Tuesday, December 21, 2004

And the Mighty Goddess....

looked down at her people, and spoke. She proclaimed that the wonderful, glorious gift promised oh so long ago is no longer so far away.

Yes, that's right, true believers. J.K. Rowling announced in a press conference yesterday that she's finished writing book six of the Harry Potter series. Although a formal publication date has yet to be announced, our lady of letters says she's happy with Harry Potter and the Halfblood Prince.

Okay, I'm being a little bit snarky. I just find it odd that a conference was held to announce that she's done with it. Not that it's being published, but that she's done writing it. Get ready for the publicity blitzkrieg.

I have nothing against her books. Although not brilliant, they're decent enough. And in 50 years we'll see how important they end up being. If nothing else she's gotten lots of people reading. When I taught last year, hardly anyone is my freshman classes read the newspaper, or read much of anything. But everyone, and I mean everyone, had read at least one Harry Potter book. That's a lot of publishing power, and it gives hope that at least some of these kids go on to read other things.

At least they better, because otherwise all us writers are bashing our heads against the wall for no reason.



Anonymous said...

You are being snarky :P I disagree about their brilliance and think they are some of the best written children's books since possibly Dahl. Actually, I think they are some of the best written books out there. I have full belief that they will stand the test of time.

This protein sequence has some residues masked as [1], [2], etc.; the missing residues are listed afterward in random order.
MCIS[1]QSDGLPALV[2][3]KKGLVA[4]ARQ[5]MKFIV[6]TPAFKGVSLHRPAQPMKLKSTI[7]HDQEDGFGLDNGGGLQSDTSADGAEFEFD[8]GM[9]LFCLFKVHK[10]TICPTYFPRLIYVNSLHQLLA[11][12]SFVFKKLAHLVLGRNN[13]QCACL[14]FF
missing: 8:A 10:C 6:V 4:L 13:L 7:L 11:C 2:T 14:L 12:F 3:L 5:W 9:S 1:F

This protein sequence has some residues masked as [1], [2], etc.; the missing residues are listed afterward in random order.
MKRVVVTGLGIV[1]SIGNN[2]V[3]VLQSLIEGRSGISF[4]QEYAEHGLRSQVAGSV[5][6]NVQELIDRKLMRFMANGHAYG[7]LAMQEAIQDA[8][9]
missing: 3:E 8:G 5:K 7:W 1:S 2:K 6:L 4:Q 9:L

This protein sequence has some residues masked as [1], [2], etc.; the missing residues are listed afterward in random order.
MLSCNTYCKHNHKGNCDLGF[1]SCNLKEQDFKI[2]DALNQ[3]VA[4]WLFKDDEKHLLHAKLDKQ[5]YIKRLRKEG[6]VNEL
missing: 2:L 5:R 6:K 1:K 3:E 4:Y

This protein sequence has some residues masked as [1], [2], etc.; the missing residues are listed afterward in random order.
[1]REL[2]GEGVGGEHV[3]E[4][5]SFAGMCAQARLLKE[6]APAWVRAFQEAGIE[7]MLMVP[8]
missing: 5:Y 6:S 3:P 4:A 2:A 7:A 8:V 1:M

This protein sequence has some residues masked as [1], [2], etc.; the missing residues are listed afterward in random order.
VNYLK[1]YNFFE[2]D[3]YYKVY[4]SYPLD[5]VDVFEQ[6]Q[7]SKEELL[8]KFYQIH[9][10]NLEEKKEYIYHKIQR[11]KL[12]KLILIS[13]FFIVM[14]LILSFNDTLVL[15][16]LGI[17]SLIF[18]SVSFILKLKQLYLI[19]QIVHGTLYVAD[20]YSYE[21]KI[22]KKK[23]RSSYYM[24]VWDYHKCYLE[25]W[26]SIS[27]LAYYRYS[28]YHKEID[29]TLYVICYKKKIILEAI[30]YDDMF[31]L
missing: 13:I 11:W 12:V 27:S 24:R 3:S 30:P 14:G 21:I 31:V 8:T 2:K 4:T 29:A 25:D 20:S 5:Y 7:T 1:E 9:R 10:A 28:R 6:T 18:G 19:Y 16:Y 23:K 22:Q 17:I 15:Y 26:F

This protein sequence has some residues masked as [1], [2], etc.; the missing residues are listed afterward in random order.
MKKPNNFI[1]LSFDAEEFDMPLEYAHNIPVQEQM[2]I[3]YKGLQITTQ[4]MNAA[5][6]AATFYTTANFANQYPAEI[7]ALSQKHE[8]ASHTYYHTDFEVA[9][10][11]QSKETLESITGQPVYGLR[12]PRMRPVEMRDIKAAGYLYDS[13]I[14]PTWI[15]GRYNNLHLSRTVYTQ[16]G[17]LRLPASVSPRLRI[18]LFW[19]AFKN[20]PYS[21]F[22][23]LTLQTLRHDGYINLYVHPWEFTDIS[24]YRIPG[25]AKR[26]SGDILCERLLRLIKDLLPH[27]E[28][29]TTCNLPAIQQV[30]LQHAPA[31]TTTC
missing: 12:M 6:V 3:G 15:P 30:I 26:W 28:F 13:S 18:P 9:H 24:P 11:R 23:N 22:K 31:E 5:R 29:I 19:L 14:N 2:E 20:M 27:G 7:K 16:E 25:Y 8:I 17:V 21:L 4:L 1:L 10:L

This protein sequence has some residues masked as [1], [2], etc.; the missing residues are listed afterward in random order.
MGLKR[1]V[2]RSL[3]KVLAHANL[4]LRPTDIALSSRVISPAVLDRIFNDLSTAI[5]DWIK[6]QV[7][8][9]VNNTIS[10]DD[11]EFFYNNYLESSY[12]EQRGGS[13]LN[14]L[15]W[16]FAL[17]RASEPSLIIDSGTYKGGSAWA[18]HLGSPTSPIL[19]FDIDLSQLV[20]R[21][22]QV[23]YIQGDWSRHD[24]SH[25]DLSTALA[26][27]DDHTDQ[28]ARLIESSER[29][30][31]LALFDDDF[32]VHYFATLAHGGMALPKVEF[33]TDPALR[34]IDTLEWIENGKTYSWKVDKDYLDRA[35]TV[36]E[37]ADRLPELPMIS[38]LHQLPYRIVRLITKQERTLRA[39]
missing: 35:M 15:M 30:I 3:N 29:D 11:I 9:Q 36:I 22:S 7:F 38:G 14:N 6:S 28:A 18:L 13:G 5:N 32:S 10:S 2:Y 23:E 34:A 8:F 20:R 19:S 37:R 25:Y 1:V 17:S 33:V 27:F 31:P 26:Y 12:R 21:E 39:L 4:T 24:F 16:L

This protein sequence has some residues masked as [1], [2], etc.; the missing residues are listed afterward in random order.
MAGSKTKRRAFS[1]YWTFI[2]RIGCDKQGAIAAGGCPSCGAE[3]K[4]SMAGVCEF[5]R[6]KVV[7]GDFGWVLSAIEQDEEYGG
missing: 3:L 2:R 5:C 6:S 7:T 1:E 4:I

I do agree about the press conference though, that it's a bit silly for someone just finishing a book, but I'm a hypocrite because seeing that made me a little excited to get the next book in the series. Oh well.

And again, like you, I agree that anything that gets people (particularly kids) reading is -generally speaking- a positive measure. Even those ridiculous Goosebumps books. More power to them all.


Hebdomeros said...

I'd put Lloyd Alexander or Madeleine L'Engle (and maybe even Pullman) before Rowling, but I still think the Potter books are good. Probably just personal preference. Classic? We'll just have to wait and see.

LadyLitBlitzin said...

Okay, I'm officially frightened. I just finished posting on my blog about the new Harry Potter book. Hee hee.

I agree with you -- they're not the best written (way, WAY too many adverbs for my professional tastes) but they definitely flow and are well readable. I mean, she's definitely got the hooks to get a reader sucked in.

Wow, I agree about Madeleine L'Engle -- her stuff was SUPER cool. I'd kind of like to reread her stuff now, I'll bet I still could enjoy it. Also, I loved Lloyd Alexander when I was a kid. The High King was an intense book.

Anonymous said...

I stand by my position on Rowling. Don't know, it might be shaped by the fact that I worked at a bookstore for a summer back home in Memphis, where we actually had people who were scared of their kids reading Harry Potter. Same people who picked up The Odyssey and Merlin for their kids' required reading. Silly folk. Either way, I know that when I read Harry Potter, I completely escape into another realm with hours slipping away. I think bringing that out in any reader (millions of readers) is a worthy testament to any author. The only other books that have really sucked me in the past year are probably David Mitchell's Ghostwritten, Murakami's Wind-Up Bird Chronicles, and Peter Straub's Lost Boy, Lost Girl. Might be missing a couple. What about for all of you?